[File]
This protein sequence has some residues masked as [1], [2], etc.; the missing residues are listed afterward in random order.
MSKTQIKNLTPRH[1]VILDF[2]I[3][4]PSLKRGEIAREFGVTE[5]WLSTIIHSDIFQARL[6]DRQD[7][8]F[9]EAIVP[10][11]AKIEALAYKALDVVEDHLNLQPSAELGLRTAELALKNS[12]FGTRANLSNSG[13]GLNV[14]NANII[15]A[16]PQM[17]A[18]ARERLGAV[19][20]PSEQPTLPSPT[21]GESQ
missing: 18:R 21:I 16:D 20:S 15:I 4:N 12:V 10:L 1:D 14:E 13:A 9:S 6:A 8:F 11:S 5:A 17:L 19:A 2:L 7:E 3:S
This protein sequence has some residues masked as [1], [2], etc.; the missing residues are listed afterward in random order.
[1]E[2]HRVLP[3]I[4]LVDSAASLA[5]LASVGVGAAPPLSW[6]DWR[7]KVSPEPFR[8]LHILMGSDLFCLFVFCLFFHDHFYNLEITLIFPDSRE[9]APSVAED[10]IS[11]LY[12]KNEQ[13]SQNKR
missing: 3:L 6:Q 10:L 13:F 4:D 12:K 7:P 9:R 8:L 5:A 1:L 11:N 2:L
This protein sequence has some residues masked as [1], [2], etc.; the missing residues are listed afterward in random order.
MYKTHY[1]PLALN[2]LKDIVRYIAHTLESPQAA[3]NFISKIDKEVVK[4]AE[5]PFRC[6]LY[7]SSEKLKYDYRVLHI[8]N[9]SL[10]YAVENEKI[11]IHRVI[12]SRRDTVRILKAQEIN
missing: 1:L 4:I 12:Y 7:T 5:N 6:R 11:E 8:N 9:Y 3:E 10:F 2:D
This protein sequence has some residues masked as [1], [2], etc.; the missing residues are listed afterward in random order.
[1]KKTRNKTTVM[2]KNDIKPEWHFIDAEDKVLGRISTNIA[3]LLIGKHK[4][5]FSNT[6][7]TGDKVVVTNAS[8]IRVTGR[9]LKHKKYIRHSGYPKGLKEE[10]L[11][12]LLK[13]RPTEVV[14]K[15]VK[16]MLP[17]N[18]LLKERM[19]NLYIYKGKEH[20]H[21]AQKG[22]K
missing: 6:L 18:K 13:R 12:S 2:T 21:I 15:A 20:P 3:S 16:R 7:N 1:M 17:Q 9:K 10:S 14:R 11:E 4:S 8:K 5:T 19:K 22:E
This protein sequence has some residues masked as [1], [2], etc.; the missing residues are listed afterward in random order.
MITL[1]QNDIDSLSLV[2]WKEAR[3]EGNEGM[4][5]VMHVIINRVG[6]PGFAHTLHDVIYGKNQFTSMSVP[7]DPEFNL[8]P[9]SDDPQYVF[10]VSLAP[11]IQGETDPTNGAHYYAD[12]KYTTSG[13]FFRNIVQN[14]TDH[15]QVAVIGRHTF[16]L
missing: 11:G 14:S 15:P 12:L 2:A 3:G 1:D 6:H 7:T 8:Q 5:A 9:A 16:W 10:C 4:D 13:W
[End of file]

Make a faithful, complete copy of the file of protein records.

This protein sequence has some residues masked as [1], [2], etc.; the missing residues are listed afterward in random order.
MSKTQIKNLTPRH[1]VILDF[2]I[3][4]PSLKRGEIAREFGVTE[5]WLSTIIHSDIFQARL[6]DRQD[7][8]F[9]EAIVP[10][11]AKIEALAYKALDVVEDHLNLQPSAELGLRTAELALKNS[12]FGTRANLSNSG[13]GLNV[14]NANII[15]A[16]PQM[17]A[18]ARERLGAV[19][20]PSEQPTLPSPT[21]GESQ
missing: 18:R 21:I 16:D 20:S 15:I 4:N 12:V 10:L 1:D 14:E 13:A 9:S 6:A 8:F 11:S 5:A 17:L 19:A 2:L 7:E 3:S
This protein sequence has some residues masked as [1], [2], etc.; the missing residues are listed afterward in random order.
[1]E[2]HRVLP[3]I[4]LVDSAASLA[5]LASVGVGAAPPLSW[6]DWR[7]KVSPEPFR[8]LHILMGSDLFCLFVFCLFFHDHFYNLEITLIFPDSRE[9]APSVAED[10]IS[11]LY[12]KNEQ[13]SQNKR
missing: 3:L 6:Q 10:L 13:F 4:D 12:K 7:P 9:R 8:L 5:A 1:L 11:N 2:L
This protein sequence has some residues masked as [1], [2], etc.; the missing residues are listed afterward in random order.
MYKTHY[1]PLALN[2]LKDIVRYIAHTLESPQAA[3]NFISKIDKEVVK[4]AE[5]PFRC[6]LY[7]SSEKLKYDYRVLHI[8]N[9]SL[10]YAVENEKI[11]IHRVI[12]SRRDTVRILKAQEIN
missing: 1:L 4:I 12:Y 7:T 5:N 6:R 11:E 8:N 9:Y 3:E 10:F 2:D
This protein sequence has some residues masked as [1], [2], etc.; the missing residues are listed afterward in random order.
[1]KKTRNKTTVM[2]KNDIKPEWHFIDAEDKVLGRISTNIA[3]LLIGKHK[4][5]FSNT[6][7]TGDKVVVTNAS[8]IRVTGR[9]LKHKKYIRHSGYPKGLKEE[10]L[11][12]LLK[13]RPTEVV[14]K[15]VK[16]MLP[17]N[18]LLKERM[19]NLYIYKGKEH[20]H[21]AQKG[22]K
missing: 6:L 18:K 13:R 12:S 2:T 21:I 15:A 20:P 3:S 16:R 7:N 1:M 17:Q 9:K 10:S 14:R 11:E 4:S 8:K 5:T 19:K 22:E
This protein sequence has some residues masked as [1], [2], etc.; the missing residues are listed afterward in random order.
MITL[1]QNDIDSLSLV[2]WKEAR[3]EGNEGM[4][5]VMHVIINRVG[6]PGFAHTLHDVIYGKNQFTSMSVP[7]DPEFNL[8]P[9]SDDPQYVF[10]VSLAP[11]IQGETDPTNGAHYYAD[12]KYTTSG[13]FFRNIVQN[14]TDH[15]QVAVIGRHTF[16]L
missing: 11:G 14:S 15:P 12:L 2:A 3:G 1:D 6:H 7:T 8:Q 5:A 9:A 16:W 10:C 4:D 13:W